In our ongoing exploration of Katahdin Cedar Log Home features, we explore the Energy Envelope System (EES).  EES is the result of 41 years of working to maximize the energy efficiency of our beautiful log homes constructed from Northern White Cedar.

Do Logs Provide Enough Insulation?
To begin with, Northern White Cedar has a significantly higher insulating value than other tree species used for log homes, with an R-value of 1.41 per inch of thickness. A six-inch thick log provides about R-9. Katahdin’s interior insulation system adds to the levels of R-value already within the Northern White Cedar Logs.

The Energy Envelope System performs well in a log home because of the natural relative dryness of the Northern White Cedar. A drier log is a better log, especially when it comes to building log homes. Even when pine logs are kiln dried—necessary for killing insects—the logs themselves are still quite moist and will continue to dry and shrink until they reach equilibrium with the surrounding air. This equilibrium point is usually around an average 12% ambient humidity. Katahdin is able to ship their cedar logs at an average of 12% moisture content, which results in minimal shrinkage or settling in the constructed log home.

This provides a very stable structure and also enables us to apply the EES to the inside of the building exterior walls (or envelope) without the danger of shrinkage or settling affecting or buckling interior finished walls.

What is the Energy Envelope System?
Basically, the Energy Envelope System adds insulation to the inside face of the log walls to meet energy efficiency standards enacted in 2009 as part of the American Recovery and Investment Act. Beginning with the sealed log wall, the contractor installs foil-faced polyiso rigid insulation sheets to the inside of the log walls (see diagram at left). The thickness of this rigid insulation is dependent on the final level of R-value desired or needed to meet the energy efficiency code requirements based on the geographic location. The contractor then installs 1×3-inch strapping vertically at regular intervals along the wall. This strapping creates a ¾-inch airspace, which also acts as an insulator.

The airspace also has another feature that makes Katahdin homes easier and more cost-efficient to construct than other whole log homes. The airspace allows for plumbing and wiring to be installed easily and quickly, with minimal need to drill or mortise into the logs themselves. This has been a tremendous time- and money-saver for contractors and the interior finish work is more quickly completed. Chase work for ventilation, solar energy systems and whole house vacuum systems are also easily accommodated within the wall system.

Finally the inside finishing wall is added. For traditional log homes this is usually a beautiful tongue-and-groove cedar paneling that can be either flat or rounded profile to simulate the appearance of the log wall.  For some areas of the home, other wall finishes including sheetrock, can also be utilized.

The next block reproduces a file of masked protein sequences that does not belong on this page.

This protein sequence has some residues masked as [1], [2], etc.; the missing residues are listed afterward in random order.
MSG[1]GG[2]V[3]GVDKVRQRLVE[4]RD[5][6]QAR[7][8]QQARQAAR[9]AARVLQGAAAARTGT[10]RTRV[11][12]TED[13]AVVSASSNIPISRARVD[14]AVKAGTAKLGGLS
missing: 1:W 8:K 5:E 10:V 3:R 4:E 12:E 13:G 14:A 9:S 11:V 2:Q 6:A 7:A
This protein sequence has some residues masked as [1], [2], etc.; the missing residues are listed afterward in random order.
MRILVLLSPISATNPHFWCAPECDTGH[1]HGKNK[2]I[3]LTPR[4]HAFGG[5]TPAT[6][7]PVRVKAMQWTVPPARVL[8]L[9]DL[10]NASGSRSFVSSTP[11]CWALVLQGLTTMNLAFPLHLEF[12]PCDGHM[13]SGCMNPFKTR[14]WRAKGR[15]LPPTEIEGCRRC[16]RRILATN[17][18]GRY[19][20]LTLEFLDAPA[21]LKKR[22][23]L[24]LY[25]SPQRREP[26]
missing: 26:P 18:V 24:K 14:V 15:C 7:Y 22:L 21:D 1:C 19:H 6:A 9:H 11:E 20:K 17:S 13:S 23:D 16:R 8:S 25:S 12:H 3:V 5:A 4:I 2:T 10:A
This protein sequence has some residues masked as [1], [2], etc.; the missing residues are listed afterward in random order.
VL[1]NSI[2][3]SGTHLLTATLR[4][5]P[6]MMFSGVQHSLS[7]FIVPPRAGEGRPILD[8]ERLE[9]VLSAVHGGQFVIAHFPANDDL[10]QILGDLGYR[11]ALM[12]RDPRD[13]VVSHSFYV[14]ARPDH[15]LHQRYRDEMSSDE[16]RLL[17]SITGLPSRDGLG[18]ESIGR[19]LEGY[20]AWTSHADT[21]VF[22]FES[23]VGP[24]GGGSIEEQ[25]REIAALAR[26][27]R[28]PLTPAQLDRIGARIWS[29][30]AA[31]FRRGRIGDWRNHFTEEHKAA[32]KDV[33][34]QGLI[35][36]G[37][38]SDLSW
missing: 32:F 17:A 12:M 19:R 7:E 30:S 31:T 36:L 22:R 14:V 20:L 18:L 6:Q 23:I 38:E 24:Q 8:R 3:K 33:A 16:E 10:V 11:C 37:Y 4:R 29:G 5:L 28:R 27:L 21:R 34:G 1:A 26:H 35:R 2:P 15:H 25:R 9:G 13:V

The end result is a tightly sealed, high R-value home that looks as great on the inside as it does on the outside. What isn’t sacrificed is the strength and structural integrity that whole log walls provide, over traditionally framed or hybrid “log” homes.

Continuous Insulation Benefits
Another feature of the Energy Envelope System is that it maintains the continuous insulation effect that traditionally makes log homes feel so warm and cozy.  What is continuous insulation and why is it so beneficial? To understand, it helps to first take a look at traditionally framed walls. These are typically built with lumber studs like two-by-fours and -sixes, with the spaces between the studs filled by some form of insulation. The problem with these studded walls is that each stud becomes a thermal bridge, conducting heat in or out of the interior, because of the lower R-value of the stud itself. It becomes really apparent when infrared pictures of stud walls (right) versus log walls (two photos below left) are compared. The image at right shows the heat leaching out through the studs every 16 inches of every wall. Over time this adds up to a considerable amount of lost energy (and money).

With the continuous insulation of the Energy Envelope System, thermal bridging like that of a stud wall is virtually non-existent. That keeps energy dollars where they need to be inside the home.

Cost Comparison
Many of those researching log homes are told that cedar is available but for a significant extra cost. Katahdin Cedar Log Homes is the largest producer of Northern White Cedar in North America and as a result, can provide both the premium quality cedar logs, and the finely milled tongue-and-groove cedar paneling to complete the interior of the wall system at competitive prices.

In fact, Northern White Cedar forests regenerate naturally, so its cost environmentally is much lower than other species of wood. Katahdin uses every bit of the cedar log in its various manufacturing processes and even burns the sawdust and unusable scraps in its industrial biomass boiler to heat the mill buildings and finishing kilns.

Many Katahdin customers have discovered that Katahdin and its whole log Energy Envelope System construction is the best of both worlds and the right choice to save money, time, and energy.